The South Lake Black Achievers recently hosted its 22nd annual awards banquet at the Lake Receptions building in Mount Dora.
The event was held to recognize people in the community who have achieved great success in their careers.
“We have gathered each year since 1992 to commend and honor the men and women who, through their tireless efforts, talents and dedication, have made their mark in society,” said a message from the South Lake Black Achievers Committee on its website. “The South Lake Black Achievers Committee continues to strive at ‘Keeping Alive Our Heritage’ and encourage us to all strive for excellence!”
To encourage excellence throughout the community, the committee each year recognizes people who exemplify its vision. This year, 13 recipients in 11 categories were recognized:
Law Enforcement: Sophia Threat, a law enforcement/corrections officer with the Lake County Sheriff’s Office
Service: Roger Pace, owner of PaceLogics Computer Graphics and Repair Company in Clermont
Military: Glenn Rodgers, a serviceman with the U.S. Navy, working with the Aviation Support Equipment Department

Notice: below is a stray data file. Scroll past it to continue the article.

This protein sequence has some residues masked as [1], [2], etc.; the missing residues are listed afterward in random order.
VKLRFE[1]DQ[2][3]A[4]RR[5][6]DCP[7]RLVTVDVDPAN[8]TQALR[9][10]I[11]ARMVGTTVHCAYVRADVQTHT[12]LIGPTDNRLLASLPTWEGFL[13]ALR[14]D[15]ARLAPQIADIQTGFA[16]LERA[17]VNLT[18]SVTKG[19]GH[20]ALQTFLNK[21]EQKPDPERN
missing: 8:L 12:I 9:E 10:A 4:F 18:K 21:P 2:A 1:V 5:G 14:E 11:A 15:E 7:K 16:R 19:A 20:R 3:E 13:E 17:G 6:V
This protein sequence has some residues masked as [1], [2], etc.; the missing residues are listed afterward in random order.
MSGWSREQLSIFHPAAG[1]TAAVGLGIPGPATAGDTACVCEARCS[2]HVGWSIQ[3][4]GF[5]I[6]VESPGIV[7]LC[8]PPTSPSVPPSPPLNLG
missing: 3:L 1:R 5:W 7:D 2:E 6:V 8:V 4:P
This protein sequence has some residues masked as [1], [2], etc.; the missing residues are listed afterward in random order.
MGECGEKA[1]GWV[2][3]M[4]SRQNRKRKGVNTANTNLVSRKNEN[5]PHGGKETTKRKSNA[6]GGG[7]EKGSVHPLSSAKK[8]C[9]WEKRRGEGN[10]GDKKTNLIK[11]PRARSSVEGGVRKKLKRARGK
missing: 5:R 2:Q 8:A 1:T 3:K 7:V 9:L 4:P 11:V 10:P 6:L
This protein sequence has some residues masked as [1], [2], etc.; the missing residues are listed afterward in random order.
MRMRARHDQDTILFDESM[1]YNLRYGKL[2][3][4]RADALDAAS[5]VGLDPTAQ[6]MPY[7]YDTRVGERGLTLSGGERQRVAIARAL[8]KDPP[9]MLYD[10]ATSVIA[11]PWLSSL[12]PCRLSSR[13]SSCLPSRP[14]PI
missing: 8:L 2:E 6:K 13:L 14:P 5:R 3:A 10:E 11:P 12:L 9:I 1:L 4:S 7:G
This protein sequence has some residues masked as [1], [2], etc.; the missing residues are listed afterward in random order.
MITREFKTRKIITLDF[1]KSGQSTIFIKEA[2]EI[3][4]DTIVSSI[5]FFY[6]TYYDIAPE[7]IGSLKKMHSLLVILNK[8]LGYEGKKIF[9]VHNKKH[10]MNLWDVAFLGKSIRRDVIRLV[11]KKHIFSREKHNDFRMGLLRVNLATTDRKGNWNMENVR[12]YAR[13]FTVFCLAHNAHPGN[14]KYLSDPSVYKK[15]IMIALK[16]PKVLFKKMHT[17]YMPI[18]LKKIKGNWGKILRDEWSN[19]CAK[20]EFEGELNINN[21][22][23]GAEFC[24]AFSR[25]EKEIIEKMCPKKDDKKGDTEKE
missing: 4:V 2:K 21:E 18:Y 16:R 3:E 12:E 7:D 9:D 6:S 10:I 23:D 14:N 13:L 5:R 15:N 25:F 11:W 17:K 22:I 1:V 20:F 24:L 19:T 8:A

Para Professional: Regina Penny, the school secretary at Cecil E. Gray Middle School
Business Administration: Hattie McGriff with Orlando Health
Music/Entertainment: Thomas R. Ware Jr., the CEO of Ripple Effect, a not-for-profit organization mentoring inner city youth employed by Wareboyz Musik Publishing/Warner Brother Records/Premier Tracks of L.A.
Medical: Cassandra Allen, Med Tech certified nurses assistant at Oak Park in Clermont
Business: Owner Vincent Maxwell, a self-employed businessman who works for Genesis Transportation
Sabrina Gwynn Outstanding Youth Award: Matt Hoisington, Ashley Johnson and Torrie McGriff, recent college graduates
Humanitarian: Gift of Love Foundation out of Groveland/Stuckey, a community outreach that helps families and children in need; Latoria Wilson-Robinson, recipient
Heritage Award: The Parker Family of Clermont, which came to the area in 1919, headed by Pearl “Mama” Parker of Brooksville, a single mother of seven children and local restuarant/hotel chef and businesswoman most known for her roasted peanuts. Recipient, Joyce Freeman, 83, her last living child.
Though award recipients were
not required to live in south Lake County now, they had to have lived in there for 10 years or more at one time, made a big impression on the community or a combination of both, said Lucressie McGriff, the committee’s ticket chairperson and treasurer.
Allen said receiving the award and recognition is an honor.
“I try to give it my all when I’m at work, so it feels good to be recognized,” she said.